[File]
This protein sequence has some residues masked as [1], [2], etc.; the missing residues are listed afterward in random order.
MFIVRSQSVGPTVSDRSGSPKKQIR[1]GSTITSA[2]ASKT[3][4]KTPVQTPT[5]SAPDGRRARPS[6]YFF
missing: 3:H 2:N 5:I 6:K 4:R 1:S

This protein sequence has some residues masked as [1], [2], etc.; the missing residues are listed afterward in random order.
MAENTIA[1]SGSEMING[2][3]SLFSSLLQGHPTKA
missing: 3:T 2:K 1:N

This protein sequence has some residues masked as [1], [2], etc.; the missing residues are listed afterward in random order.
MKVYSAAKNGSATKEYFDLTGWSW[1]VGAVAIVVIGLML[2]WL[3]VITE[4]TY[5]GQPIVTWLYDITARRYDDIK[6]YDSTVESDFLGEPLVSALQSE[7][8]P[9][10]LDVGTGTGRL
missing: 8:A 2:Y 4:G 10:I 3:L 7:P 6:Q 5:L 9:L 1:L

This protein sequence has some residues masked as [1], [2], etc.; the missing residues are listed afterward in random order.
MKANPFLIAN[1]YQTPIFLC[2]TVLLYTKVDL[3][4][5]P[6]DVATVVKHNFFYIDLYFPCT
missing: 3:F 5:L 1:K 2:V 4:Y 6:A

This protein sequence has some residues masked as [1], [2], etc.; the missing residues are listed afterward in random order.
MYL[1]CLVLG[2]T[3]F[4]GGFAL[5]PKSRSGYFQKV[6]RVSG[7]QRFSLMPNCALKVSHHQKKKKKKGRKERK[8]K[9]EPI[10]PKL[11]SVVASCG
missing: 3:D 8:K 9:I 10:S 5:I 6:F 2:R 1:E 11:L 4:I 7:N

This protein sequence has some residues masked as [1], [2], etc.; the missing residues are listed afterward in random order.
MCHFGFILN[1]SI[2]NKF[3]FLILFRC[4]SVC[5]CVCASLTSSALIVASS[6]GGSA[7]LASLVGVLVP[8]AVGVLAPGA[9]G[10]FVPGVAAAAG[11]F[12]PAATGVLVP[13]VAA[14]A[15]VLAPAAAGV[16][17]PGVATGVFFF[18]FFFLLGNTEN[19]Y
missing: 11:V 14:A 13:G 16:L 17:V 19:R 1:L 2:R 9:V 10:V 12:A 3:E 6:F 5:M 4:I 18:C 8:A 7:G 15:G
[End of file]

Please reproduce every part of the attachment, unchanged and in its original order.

This protein sequence has some residues masked as [1], [2], etc.; the missing residues are listed afterward in random order.
MFIVRSQSVGPTVSDRSGSPKKQIR[1]GSTITSA[2]ASKT[3][4]KTPVQTPT[5]SAPDGRRARPS[6]YFF
missing: 3:H 2:N 5:I 6:K 4:R 1:S

This protein sequence has some residues masked as [1], [2], etc.; the missing residues are listed afterward in random order.
MAENTIA[1]SGSEMING[2][3]SLFSSLLQGHPTKA
missing: 3:T 2:K 1:N

This protein sequence has some residues masked as [1], [2], etc.; the missing residues are listed afterward in random order.
MKVYSAAKNGSATKEYFDLTGWSW[1]VGAVAIVVIGLML[2]WL[3]VITE[4]TY[5]GQPIVTWLYDITARRYDDIK[6]YDSTVESDFLGEPLVSALQSE[7][8]P[9][10]LDVGTGTGRL
missing: 8:A 2:Y 4:G 10:I 3:L 7:P 6:Q 5:L 9:L 1:L

This protein sequence has some residues masked as [1], [2], etc.; the missing residues are listed afterward in random order.
MKANPFLIAN[1]YQTPIFLC[2]TVLLYTKVDL[3][4][5]P[6]DVATVVKHNFFYIDLYFPCT
missing: 3:F 5:L 1:K 2:V 4:Y 6:A

This protein sequence has some residues masked as [1], [2], etc.; the missing residues are listed afterward in random order.
MYL[1]CLVLG[2]T[3]F[4]GGFAL[5]PKSRSGYFQKV[6]RVSG[7]QRFSLMPNCALKVSHHQKKKKKKGRKERK[8]K[9]EPI[10]PKL[11]SVVASCG
missing: 3:D 8:K 9:I 10:S 5:I 6:F 2:R 1:E 11:L 4:I 7:N

This protein sequence has some residues masked as [1], [2], etc.; the missing residues are listed afterward in random order.
MCHFGFILN[1]SI[2]NKF[3]FLILFRC[4]SVC[5]CVCASLTSSALIVASS[6]GGSA[7]LASLVGVLVP[8]AVGVLAPGA[9]G[10]FVPGVAAAAG[11]F[12]PAATGVLVP[13]VAA[14]A[15]VLAPAAAGV[16][17]PGVATGVFFF[18]FFFLLGNTEN[19]Y
missing: 11:V 14:A 13:G 16:L 17:V 19:R 1:L 2:R 9:V 10:V 12:A 3:E 6:F 5:M 4:I 18:C 8:A 7:G 15:G